5 Tips for Having a Successful Visit to an Assisted Living

So you’ve made a few phone calls and gathered some information.  You may have even toured on your own and now it’s time to bring your parent on a tour of an assisted living home.  Here are a few suggestions for making your visit a comfortable and non-threatening experience for your mom or dad:

1)  Avoid talking about your mom as though she’s not there.  The role reversal involved in caring for a parent is awkward for everyone.  Discussing a parent’s medical or memory issues should always be done with respect and tact.  Interrupting your parent or talking about her as you would about a child only adds to her feelings of frustration.  Even if your parent gives incorrect information, wait until an appropriate time to communicate the right answer.

2)  Be picky about who you invite to tour with you.  A visit to assisted living involves taking in a large amount of information while dealing with sensitive emotions.  Bringing too many family members at once can overwhelm your parent.  Everyone will begin to chime in their thoughts and questions and too many people talking at once can create confusion. Large families should arrange a separate visit so that everyone can get their questions answered without making mom feel inundated.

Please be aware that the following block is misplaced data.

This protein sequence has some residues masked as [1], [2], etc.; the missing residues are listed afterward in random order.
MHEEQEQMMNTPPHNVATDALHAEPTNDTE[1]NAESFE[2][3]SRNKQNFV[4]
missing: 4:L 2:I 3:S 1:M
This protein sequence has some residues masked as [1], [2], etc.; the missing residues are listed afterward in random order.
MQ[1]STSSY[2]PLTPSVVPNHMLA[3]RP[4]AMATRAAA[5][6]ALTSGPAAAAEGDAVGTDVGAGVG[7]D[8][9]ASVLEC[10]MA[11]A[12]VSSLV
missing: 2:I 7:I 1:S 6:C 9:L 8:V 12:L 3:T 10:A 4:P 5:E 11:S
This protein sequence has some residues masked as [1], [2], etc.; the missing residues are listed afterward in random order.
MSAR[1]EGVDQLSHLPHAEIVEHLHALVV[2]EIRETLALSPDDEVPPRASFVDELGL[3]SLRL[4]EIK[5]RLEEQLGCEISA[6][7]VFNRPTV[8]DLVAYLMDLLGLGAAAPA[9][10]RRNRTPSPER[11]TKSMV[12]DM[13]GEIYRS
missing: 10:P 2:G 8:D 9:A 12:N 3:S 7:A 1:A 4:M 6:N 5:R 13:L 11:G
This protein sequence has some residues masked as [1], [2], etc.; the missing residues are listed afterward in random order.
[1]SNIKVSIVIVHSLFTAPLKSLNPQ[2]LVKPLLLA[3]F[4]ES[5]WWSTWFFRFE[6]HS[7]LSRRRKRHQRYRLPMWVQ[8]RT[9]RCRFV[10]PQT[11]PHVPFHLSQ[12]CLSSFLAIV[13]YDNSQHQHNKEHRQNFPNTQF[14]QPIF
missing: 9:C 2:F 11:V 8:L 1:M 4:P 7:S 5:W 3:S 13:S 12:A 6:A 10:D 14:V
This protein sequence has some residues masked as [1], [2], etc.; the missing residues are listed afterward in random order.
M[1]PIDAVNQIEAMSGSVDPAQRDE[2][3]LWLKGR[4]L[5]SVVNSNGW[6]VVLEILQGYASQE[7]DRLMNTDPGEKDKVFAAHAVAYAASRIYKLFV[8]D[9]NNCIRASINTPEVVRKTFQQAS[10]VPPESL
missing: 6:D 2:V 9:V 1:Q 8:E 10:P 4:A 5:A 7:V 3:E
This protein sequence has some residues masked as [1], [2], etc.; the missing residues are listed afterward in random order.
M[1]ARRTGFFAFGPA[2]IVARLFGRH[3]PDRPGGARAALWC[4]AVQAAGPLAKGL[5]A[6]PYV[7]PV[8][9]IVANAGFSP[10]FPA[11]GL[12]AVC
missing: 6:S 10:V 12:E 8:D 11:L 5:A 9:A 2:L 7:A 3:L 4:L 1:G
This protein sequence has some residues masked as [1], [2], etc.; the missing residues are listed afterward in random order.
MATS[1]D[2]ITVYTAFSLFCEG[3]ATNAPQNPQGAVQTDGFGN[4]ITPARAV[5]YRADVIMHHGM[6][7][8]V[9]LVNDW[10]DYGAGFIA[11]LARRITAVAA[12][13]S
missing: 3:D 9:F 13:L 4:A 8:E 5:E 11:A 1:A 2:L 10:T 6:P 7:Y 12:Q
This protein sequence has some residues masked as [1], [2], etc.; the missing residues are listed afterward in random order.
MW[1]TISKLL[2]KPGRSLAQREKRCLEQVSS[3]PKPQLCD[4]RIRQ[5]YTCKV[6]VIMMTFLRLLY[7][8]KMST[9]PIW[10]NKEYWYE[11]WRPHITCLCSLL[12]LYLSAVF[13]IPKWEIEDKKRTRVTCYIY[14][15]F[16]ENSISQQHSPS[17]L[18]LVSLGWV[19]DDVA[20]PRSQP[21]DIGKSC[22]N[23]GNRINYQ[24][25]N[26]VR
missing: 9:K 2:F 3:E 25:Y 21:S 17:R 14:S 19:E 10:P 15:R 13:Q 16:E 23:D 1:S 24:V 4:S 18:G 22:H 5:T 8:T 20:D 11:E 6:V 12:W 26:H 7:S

3)  Allow enough time.  A parent’s visit to his or her prospective assisted living home should not be rushed.  You want to give your mom or dad enough time to relax, ask questions, and take in the details.  Hurrying through your visit may make your parent feel pressured or railroaded, which may cause her to shut down.  Allow yourself and your parent an appropriate amount of time to devote to such a big decision.

4)  Let dad build his own relationship with the assisted living staff.  Try hanging back a little and letting your parent take the lead by asking his questions or making his comments directly to the staff.  Remember, you are asking your parent to consider spending every day around these people. If your dad can develop a trusting relationship with the assisted living staff members, you’ll both feel better in the long run.

5)  Be prepared for whatever reaction your parent may have.  Go ahead and accept that your mom may repeat herself or your dad may ask questions you think are inappropriate.  She may be irritable or he may refuse to speak at all.  Don’t let yourself be caught off guard or lose your temper.  Stay positive and remain focused on the reasons you are visiting assisted living.  Keep your words and actions intentional and try not to react emotionally.

An in-person visit to assisted living can be the key to soothing your parent’s fears and setting her mind at ease.  You want to use this visit to help your mom or dad get past fears and evaluate if assisted living is a good way to meet his or her needs.  By preparing yourself ahead of time, and remembering these tips, you will make the most of your parent’s visit to assisted living.